Of all the enormous medical advances during the past 10-20 years, one drug in particular (ondansetron, Zofran) which completely revolutionized the management of chemotherapy induced nausea and vomiting (CINV) usually flies under the radar.
Yet, the drug, which was designed by GlaxoSmithKline, has had an enormous effect in controlling CINV since its approval in 1987. So much so that even the most emetogenic (causing vomiting) drugs, such as cisplatin which had close to a 100 percent rate of managing CINV have been tamed. But not entirely.
Since its approval, Zofran has also been approved for postoperative nausea and vomiting, as well as for morning sickness and viral gastrointestinal infections. This reduces the need for hospital admission as a result of dehydration and electrolyte imbalance, which can be caused by protracted vomiting.
For example, Dr. John Dunn, M.D., a consultant in emergency services at the Carl R. Darnall Army Medical Center in Fort Hood, Texas, has said We see hundreds of kids every month at our emergency department. The nurses have the authority to administer Zofran one of the safest drugs we have for vomiting kids as young as 2 months right at the door. By the time I see the kids, they are already feeling fine and sucking on a Popsicle.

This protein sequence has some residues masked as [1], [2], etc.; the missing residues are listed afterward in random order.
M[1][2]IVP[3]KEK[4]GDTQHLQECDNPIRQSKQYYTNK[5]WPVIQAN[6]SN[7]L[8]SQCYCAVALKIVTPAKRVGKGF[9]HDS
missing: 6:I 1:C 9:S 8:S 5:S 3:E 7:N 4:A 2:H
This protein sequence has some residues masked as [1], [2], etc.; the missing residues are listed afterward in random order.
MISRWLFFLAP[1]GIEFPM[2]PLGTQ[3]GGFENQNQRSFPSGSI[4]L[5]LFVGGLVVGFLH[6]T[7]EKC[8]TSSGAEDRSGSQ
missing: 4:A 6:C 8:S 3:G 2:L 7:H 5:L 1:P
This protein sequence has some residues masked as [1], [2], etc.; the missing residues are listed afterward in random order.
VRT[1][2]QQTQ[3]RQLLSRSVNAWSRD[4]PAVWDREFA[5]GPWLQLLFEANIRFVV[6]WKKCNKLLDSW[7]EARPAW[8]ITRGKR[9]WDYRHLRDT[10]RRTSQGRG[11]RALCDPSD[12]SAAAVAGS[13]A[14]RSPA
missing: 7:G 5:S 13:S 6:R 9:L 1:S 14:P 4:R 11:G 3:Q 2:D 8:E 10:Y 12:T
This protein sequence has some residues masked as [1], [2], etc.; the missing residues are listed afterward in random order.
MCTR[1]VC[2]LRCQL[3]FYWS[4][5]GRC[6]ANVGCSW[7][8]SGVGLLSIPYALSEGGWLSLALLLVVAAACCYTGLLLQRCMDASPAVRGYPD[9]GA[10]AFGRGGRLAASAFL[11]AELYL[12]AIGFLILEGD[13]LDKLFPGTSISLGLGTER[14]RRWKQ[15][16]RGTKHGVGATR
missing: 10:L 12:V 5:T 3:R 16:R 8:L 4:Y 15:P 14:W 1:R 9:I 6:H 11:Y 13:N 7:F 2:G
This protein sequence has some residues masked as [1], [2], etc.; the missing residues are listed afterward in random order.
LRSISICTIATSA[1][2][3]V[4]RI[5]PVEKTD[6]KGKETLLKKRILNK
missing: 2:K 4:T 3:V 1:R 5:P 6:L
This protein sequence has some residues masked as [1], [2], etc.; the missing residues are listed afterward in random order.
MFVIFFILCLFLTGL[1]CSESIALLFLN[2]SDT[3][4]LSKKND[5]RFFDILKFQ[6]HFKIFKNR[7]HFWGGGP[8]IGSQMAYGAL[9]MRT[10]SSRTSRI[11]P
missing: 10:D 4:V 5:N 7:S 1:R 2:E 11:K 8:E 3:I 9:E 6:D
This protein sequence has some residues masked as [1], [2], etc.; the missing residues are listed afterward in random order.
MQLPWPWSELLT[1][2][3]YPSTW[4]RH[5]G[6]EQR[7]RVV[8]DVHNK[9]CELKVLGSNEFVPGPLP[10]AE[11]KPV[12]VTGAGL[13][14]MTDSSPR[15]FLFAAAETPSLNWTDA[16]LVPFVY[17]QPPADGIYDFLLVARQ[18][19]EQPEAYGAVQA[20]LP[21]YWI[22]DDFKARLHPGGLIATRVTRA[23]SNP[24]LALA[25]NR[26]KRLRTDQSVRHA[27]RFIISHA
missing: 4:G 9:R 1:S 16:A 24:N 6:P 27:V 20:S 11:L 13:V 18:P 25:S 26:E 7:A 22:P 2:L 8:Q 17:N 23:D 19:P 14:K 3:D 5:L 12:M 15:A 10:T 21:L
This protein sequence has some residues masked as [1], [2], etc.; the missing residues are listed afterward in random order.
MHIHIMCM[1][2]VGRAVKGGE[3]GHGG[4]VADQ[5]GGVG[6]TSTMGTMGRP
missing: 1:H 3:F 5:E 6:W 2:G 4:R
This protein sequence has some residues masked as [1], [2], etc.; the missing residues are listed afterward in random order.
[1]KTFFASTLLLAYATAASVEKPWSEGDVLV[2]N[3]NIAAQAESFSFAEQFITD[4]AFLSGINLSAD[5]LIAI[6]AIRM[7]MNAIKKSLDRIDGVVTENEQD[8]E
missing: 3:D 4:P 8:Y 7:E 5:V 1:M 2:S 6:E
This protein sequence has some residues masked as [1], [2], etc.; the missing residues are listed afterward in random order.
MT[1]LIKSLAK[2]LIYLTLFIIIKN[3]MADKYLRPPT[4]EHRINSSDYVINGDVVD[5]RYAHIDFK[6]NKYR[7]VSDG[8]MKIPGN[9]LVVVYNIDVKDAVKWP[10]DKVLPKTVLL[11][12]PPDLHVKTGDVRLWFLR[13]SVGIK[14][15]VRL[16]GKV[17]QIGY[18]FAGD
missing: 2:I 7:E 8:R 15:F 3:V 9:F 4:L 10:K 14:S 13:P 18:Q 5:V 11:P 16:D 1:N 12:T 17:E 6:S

There is one area in which Zofran fails. CINV has two components: an acute phase following administration of the chemo drug, and a delayed phase, which can start 24 hours post-chemo and last up to one week. Zofran works very well for the first, but not for the second. (Note: palonosetron (Aloxi) which was approved in 2003 is a more potent chemical cousin of Zofran and does work for the delayed phase in about 80 percent of patients.)
It just got better. The FDA has just approved a two drug combination called Akynzeo a combination of palonosetron plus netupitant, which works by a different mechanism.
The results are impressive. Akynzeo prevented 98.5 percent of CINV in the acute phase (vs, 89.7 percent of patients who got only palonosetron), and more than 90 percent in the delayed phase. something that would have been unimaginable two decades ago.
ACSH s Dr. Josh Bloom says, The most unpleasant and most feared side effect of chemo is the unrelenting nausea and vomiting. This can be so severe that many patients simply stop treatment before the course is over. This advance is important not only because it relieves awful symptoms, but because it will certainly save lives. Now people who could otherwise not tolerate the chemo will be able to finish the entire course of treatment.